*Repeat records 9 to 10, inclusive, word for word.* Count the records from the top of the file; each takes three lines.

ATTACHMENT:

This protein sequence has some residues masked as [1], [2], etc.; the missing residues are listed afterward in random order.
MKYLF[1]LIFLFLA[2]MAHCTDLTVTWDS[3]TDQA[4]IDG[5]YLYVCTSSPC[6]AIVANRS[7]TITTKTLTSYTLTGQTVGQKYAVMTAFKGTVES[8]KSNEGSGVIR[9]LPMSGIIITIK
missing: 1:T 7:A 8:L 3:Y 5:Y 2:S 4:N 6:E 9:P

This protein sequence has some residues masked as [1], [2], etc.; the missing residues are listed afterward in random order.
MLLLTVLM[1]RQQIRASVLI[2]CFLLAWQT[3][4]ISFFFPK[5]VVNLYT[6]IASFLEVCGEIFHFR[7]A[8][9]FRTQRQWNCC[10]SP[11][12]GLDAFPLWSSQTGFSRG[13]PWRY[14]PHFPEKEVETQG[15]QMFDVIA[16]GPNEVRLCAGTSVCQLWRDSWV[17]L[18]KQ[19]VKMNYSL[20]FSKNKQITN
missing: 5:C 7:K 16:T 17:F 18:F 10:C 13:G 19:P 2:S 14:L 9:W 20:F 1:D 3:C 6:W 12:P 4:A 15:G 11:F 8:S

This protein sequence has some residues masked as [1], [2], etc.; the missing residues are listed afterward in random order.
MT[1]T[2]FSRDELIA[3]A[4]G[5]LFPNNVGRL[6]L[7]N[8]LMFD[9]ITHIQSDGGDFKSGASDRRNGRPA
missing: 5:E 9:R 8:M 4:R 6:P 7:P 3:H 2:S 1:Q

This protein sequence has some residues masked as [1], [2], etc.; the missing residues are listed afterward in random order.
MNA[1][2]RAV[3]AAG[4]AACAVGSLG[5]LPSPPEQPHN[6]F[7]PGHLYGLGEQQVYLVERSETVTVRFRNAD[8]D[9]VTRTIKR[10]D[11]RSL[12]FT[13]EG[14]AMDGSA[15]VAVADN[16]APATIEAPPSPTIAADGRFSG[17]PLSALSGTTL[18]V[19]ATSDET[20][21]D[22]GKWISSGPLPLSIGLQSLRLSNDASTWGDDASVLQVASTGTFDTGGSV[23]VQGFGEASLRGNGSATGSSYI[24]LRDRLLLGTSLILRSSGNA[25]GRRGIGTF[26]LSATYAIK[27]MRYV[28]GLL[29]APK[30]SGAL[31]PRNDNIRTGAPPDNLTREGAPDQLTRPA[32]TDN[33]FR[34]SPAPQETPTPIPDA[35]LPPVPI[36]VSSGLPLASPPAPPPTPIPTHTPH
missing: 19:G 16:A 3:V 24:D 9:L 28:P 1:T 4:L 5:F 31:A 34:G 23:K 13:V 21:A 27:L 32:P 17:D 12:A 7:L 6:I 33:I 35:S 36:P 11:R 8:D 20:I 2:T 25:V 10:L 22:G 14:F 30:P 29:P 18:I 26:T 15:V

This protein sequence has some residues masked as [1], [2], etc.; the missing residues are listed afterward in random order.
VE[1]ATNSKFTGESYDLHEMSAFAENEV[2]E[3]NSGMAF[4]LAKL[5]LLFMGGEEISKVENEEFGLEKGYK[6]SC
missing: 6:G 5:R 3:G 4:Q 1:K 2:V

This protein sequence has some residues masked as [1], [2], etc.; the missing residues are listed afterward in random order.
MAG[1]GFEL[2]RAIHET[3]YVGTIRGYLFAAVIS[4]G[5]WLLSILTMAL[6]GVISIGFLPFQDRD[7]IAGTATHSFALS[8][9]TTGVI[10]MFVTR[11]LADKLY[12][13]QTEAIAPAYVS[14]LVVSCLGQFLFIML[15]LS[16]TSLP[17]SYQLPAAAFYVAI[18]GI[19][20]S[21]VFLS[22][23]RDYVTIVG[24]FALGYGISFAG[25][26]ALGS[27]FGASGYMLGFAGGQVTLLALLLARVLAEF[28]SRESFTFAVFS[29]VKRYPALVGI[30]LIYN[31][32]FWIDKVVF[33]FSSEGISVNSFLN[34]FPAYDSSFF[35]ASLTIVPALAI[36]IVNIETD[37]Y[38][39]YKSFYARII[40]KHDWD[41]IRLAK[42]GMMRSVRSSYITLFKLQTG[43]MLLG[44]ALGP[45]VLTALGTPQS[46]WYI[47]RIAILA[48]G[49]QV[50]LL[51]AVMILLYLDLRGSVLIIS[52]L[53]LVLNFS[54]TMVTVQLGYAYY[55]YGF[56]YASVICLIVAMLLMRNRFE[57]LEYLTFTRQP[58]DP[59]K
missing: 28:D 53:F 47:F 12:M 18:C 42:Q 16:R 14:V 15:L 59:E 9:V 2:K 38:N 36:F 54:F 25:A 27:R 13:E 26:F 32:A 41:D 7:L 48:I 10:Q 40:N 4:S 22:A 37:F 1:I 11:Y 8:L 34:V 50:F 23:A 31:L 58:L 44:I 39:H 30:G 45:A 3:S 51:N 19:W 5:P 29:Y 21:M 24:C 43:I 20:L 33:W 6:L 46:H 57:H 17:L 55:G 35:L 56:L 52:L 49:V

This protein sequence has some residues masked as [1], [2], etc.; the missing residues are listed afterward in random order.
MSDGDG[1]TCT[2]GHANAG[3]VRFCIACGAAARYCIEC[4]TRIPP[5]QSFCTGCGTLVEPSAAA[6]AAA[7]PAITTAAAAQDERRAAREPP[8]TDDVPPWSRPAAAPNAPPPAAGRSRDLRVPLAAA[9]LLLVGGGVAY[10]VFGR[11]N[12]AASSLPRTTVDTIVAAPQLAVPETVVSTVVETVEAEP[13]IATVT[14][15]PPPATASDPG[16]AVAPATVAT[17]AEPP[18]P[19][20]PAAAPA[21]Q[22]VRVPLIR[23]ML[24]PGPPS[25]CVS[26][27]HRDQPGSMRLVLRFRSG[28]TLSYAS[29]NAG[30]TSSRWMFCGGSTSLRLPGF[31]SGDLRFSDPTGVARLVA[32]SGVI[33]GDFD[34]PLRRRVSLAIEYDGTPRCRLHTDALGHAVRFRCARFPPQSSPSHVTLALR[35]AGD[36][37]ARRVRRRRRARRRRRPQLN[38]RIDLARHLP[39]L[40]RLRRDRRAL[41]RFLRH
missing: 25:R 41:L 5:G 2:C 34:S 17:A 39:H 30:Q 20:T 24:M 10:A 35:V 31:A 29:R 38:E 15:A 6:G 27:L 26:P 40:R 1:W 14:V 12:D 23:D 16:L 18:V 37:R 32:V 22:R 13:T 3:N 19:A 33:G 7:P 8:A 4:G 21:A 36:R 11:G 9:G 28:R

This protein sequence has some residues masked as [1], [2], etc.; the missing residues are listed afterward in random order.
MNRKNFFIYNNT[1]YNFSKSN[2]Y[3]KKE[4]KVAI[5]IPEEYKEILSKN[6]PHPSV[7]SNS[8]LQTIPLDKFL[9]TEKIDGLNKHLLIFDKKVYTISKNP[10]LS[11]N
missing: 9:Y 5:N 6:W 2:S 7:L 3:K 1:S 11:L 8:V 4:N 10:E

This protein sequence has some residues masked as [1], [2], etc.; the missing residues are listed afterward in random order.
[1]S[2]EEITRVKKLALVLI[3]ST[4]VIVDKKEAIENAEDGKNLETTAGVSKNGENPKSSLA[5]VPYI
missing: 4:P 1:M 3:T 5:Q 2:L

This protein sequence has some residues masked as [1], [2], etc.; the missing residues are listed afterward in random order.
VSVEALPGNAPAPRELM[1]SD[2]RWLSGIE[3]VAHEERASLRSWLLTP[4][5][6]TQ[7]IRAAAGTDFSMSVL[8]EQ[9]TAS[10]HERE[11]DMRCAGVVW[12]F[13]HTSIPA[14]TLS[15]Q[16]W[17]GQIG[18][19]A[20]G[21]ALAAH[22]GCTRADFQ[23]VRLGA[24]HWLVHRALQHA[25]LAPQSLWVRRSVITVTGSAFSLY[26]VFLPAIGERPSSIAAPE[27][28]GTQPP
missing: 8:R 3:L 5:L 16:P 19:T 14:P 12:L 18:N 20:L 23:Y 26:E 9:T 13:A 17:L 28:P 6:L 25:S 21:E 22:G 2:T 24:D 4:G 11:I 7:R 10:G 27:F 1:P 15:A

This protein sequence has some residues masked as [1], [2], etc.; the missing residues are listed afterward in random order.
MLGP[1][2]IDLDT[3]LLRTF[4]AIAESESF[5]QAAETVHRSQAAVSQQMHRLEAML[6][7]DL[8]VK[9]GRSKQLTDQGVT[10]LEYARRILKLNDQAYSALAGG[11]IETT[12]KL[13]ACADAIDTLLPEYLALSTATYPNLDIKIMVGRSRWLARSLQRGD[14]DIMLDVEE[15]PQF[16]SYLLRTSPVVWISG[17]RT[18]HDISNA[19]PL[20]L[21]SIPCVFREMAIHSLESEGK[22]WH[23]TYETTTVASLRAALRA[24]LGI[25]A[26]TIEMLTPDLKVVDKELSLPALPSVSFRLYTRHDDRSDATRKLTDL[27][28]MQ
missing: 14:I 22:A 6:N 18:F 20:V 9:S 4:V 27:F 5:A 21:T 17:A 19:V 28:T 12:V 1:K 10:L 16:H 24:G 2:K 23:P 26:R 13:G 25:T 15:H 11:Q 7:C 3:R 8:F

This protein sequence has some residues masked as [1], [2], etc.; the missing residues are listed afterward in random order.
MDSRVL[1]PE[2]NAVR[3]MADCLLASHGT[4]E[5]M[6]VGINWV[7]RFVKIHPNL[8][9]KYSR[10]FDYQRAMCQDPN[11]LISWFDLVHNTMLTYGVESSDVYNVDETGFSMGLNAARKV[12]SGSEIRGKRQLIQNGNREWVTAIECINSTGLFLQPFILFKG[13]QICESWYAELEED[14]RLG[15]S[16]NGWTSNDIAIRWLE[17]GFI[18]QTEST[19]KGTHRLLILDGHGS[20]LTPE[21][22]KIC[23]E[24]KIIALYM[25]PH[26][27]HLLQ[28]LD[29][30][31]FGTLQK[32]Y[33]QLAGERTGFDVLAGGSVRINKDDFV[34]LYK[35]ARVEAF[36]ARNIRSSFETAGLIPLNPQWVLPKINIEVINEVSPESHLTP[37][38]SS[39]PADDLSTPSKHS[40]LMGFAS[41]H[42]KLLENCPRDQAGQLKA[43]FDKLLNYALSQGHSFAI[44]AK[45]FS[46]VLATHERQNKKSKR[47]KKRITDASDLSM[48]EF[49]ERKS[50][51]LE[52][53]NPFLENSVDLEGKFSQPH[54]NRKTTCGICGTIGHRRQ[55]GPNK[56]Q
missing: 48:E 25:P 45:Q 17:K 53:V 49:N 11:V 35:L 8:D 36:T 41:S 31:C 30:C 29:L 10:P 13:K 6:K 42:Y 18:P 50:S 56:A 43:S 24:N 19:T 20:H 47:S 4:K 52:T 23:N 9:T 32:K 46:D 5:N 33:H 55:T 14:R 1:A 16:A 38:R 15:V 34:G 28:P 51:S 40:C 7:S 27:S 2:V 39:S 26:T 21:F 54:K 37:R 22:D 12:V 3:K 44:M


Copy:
This protein sequence has some residues masked as [1], [2], etc.; the missing residues are listed afterward in random order.
[1]S[2]EEITRVKKLALVLI[3]ST[4]VIVDKKEAIENAEDGKNLETTAGVSKNGENPKSSLA[5]VPYI
missing: 4:P 1:M 3:T 5:Q 2:L

This protein sequence has some residues masked as [1], [2], etc.; the missing residues are listed afterward in random order.
VSVEALPGNAPAPRELM[1]SD[2]RWLSGIE[3]VAHEERASLRSWLLTP[4][5][6]TQ[7]IRAAAGTDFSMSVL[8]EQ[9]TAS[10]HERE[11]DMRCAGVVW[12]F[13]HTSIPA[14]TLS[15]Q[16]W[17]GQIG[18][19]A[20]G[21]ALAAH[22]GCTRADFQ[23]VRLGA[24]HWLVHRALQHA[25]LAPQSLWVRRSVITVTGSAFSLY[26]VFLPAIGERPSSIAAPE[27][28]GTQPP
missing: 8:R 3:L 5:L 16:P 19:T 14:P 12:L 18:N 20:L 23:Y 26:E 9:T 13:A 17:L 28:P 6:L 25:S 21:E 22:G 2:T 24:D 4:G 11:I 7:R 10:G 27:F 1:P 15:A